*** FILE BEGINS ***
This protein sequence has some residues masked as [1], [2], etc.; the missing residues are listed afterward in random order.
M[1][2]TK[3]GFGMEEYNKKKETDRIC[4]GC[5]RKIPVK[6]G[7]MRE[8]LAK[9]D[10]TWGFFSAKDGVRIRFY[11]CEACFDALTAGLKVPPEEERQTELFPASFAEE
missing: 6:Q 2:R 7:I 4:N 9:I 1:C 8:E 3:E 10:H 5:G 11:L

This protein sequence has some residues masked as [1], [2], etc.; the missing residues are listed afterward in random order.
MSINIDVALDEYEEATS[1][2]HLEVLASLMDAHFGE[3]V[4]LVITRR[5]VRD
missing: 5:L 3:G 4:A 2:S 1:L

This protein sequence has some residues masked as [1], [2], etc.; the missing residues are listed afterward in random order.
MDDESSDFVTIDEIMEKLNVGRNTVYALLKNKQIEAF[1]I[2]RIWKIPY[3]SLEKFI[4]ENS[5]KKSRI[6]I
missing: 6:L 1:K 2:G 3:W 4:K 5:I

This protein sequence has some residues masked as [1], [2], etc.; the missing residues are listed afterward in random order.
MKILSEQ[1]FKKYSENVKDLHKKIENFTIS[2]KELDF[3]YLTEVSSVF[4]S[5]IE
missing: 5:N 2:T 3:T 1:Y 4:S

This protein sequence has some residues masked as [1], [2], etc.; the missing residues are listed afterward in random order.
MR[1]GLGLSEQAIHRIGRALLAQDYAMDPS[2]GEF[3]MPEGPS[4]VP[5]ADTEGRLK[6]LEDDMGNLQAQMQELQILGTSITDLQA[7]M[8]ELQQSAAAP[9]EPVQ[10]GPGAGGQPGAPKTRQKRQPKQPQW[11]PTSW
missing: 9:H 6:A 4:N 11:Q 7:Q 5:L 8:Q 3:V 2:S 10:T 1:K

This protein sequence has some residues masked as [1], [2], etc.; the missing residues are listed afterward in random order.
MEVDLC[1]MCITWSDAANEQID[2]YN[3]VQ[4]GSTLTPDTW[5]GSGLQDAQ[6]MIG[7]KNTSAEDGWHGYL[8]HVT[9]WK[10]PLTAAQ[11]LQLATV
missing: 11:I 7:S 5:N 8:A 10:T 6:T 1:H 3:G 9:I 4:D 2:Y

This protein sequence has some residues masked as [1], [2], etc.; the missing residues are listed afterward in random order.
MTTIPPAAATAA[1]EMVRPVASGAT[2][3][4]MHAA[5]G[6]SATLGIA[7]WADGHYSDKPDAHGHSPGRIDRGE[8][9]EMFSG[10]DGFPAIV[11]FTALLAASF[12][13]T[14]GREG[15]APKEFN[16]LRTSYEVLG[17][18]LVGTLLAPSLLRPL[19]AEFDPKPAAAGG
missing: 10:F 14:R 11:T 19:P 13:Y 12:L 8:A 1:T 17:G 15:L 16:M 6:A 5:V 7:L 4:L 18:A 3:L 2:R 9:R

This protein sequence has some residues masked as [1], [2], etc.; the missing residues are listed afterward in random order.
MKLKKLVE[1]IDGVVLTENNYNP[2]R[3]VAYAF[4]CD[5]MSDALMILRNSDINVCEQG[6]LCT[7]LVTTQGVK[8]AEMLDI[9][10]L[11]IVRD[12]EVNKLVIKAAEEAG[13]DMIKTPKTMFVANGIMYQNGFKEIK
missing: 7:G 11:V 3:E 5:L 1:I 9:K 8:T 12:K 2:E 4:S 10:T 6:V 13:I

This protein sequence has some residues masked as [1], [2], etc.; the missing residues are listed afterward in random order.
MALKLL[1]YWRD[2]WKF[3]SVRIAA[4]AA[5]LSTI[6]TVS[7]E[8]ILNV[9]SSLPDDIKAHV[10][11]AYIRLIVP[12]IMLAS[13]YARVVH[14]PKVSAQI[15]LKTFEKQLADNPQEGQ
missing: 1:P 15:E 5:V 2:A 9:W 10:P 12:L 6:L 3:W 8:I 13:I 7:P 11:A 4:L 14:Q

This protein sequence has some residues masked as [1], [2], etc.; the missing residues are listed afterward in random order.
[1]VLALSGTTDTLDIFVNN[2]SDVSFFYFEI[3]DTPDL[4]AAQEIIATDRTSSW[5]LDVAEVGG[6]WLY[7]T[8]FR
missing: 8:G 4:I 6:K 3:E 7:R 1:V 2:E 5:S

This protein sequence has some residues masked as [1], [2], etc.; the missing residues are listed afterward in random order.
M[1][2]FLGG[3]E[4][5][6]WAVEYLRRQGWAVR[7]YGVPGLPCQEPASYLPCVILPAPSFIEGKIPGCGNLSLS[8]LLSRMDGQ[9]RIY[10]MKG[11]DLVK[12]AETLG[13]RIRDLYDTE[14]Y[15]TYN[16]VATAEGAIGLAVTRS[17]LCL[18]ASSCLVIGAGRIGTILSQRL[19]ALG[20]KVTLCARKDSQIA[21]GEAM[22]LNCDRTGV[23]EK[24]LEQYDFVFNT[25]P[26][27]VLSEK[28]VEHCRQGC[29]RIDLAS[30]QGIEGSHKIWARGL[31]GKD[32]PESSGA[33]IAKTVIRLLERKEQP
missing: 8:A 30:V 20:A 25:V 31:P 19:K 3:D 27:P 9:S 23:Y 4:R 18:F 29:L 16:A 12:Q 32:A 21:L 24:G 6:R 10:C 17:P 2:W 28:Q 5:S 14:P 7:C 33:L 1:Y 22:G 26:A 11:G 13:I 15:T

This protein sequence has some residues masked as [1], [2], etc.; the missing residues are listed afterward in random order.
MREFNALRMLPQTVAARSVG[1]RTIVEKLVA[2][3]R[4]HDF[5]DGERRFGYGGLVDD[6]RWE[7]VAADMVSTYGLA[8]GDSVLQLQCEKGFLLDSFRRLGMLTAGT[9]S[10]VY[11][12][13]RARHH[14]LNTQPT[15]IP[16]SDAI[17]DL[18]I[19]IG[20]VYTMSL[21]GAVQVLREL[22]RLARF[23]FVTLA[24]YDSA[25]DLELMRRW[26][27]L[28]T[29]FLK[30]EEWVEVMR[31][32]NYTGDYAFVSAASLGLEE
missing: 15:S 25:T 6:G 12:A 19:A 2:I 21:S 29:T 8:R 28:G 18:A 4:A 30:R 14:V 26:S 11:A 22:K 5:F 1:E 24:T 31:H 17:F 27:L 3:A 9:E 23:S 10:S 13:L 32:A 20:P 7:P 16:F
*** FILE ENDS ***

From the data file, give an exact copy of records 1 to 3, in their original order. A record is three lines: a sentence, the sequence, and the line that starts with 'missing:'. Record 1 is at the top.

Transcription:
This protein sequence has some residues masked as [1], [2], etc.; the missing residues are listed afterward in random order.
M[1][2]TK[3]GFGMEEYNKKKETDRIC[4]GC[5]RKIPVK[6]G[7]MRE[8]LAK[9]D[10]TWGFFSAKDGVRIRFY[11]CEACFDALTAGLKVPPEEERQTELFPASFAEE
missing: 6:Q 2:R 7:I 4:N 9:I 1:C 8:E 3:E 10:H 5:G 11:L

This protein sequence has some residues masked as [1], [2], etc.; the missing residues are listed afterward in random order.
MSINIDVALDEYEEATS[1][2]HLEVLASLMDAHFGE[3]V[4]LVITRR[5]VRD
missing: 5:L 3:G 4:A 2:S 1:L

This protein sequence has some residues masked as [1], [2], etc.; the missing residues are listed afterward in random order.
MDDESSDFVTIDEIMEKLNVGRNTVYALLKNKQIEAF[1]I[2]RIWKIPY[3]SLEKFI[4]ENS[5]KKSRI[6]I
missing: 6:L 1:K 2:G 3:W 4:K 5:I